Numerical climate models are extremely complex, yet they remain a simplification of reality, so different models inevitably generate outputs which variously agree and disagree.


The general pattern of precipitation determined from our study of the palaeo-glaciers agreed with some parts of the climate model outputs, but in disagreement with others – for example, none of the climate models identified all of the UK, Ireland, Portugal, Spain and Mediterranean as being wetter in the past.

We are already seeing signs that the jet stream may be changing as the climate warms and it is thought that it will probably move northwards and become wavier.

These ripples could lead to more extremes, for example, heatwaves in summer and more storms and flooding in the winter.

To understand how climate will change in the future we rely on computer models, but these models do not yet agree on what happened in the past nor on exactly what will happen in the future.

To make better future predictions from ongoing climate warming, palaeoclimate datasets, such as the glacier-derived precipitation determined from our study, can be used to test the computer models.

When the models can better reproduce precipitation patterns reconstructed from past climates, especially in periods when the jet stream has moved, then our confidence in their predictions of future climate will also be boosted.The Conversation

Brice Rea, Professor, Geography, University of Aberdeen.

This article is republished from The Conversation under a Creative Commons license. Read the original article.


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Deep-Sea Coral Reefs Found Surviving in Ireland at The Edge of a Submarine Canyon

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Most people associate the word “coral” with sunshine, blue skies and Australia’s Great Barrier Reef. In fact, more than half of the 5,100 species on the planet exist as “cold-water corals” in deep and dark parts of the world’s oceans.


Unlike most other animals, corals are immobile and so rely heavily on currents to transport tiny bits of organic material to feed on.

Over time, in some cases millions of years, cold-water corals can grow to eventually form huge skyscraper-sized structures on the seabed called “coral mounds”.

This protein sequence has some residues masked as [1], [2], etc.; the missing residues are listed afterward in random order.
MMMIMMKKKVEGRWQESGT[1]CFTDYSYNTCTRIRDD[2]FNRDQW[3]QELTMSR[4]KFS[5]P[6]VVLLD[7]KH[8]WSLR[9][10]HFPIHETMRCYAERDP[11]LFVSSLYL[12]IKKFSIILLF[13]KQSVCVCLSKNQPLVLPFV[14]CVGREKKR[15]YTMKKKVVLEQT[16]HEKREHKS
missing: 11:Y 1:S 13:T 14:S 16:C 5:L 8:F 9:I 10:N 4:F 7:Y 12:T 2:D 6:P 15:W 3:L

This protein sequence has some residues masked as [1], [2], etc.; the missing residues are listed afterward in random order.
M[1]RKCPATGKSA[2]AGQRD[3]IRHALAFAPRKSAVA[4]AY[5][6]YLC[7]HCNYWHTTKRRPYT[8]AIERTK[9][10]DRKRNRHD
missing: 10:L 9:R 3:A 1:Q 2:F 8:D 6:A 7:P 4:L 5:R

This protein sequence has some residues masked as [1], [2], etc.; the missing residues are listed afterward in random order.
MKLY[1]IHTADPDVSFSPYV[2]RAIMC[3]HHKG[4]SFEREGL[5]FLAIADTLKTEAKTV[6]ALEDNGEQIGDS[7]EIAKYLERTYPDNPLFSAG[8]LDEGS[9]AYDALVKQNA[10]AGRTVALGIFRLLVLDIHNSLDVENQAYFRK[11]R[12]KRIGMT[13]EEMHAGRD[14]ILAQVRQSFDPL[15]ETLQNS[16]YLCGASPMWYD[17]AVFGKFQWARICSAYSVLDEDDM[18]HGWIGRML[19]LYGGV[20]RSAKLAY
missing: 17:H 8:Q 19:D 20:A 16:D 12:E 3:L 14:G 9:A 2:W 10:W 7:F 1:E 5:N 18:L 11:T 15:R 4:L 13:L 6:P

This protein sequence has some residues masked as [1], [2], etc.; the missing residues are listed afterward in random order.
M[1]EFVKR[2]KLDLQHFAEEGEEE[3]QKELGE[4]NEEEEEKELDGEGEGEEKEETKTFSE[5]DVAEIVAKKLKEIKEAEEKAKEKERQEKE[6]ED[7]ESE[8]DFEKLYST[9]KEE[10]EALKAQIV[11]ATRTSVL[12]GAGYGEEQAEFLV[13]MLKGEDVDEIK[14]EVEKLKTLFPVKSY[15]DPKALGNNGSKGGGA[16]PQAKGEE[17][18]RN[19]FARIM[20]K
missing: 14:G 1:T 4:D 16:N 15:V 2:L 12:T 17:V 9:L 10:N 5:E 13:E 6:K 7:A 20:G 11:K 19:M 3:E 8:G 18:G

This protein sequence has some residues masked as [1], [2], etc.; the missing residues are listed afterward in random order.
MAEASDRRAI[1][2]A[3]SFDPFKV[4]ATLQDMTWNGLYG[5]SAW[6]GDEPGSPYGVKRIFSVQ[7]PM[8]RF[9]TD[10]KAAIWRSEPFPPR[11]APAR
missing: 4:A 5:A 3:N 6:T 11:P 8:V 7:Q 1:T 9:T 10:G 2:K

These structures are common in the northeast Atlantic at the edge of the Irish continental shelf. They can be several kilometres long and reach 100 metres (328 feet) or more in height – taller than any building in Ireland.

I have been studying the cold-water coral habitats off the coast of Ireland for a number of years, and have found these mounds of fossilised coral and sediment are incredibly varied.

Some are completely covered with live coral while others have lots of dead coral on the surface, and the mounds themselves have very different shapes and sizes.

One place of interest is the Porcupine Bank Canyon, the largest submarine canyon at the edge of Ireland’s continental shelf. Colleagues and I wanted to understand why the coral there varied so much over short distances.


To do this, we used the Irish Marine Institute’s deepwater research submersible to gather sonar data and deploy monitoring systems.

This equipment is essential to retrieve information from habitats that can be found almost a kilometre (0.62 miles) beneath the surface. We recently published the results of our work in the Nature journal Scientific Reports.

Images show that corals are thriving at the very edge of the canyon on a near-vertical cliff face. Monitoring stations deployed nearby showed that the currents here were fast, sometimes more than a metre per second, the highest speed ever recorded in a cold-water coral habitat.

Nevertheless, there was also more coral rubble at these sites, which may be the result of these faster currents.

We then used video footage captured by the submarine to generate 3D reconstructions of the coral habitats which we could analyse to understand how deep water currents were influencing them.

Interestingly, while the corals can survive these extreme conditions, it appears that they still prefer it when the current slows down as they then find it easier to feed.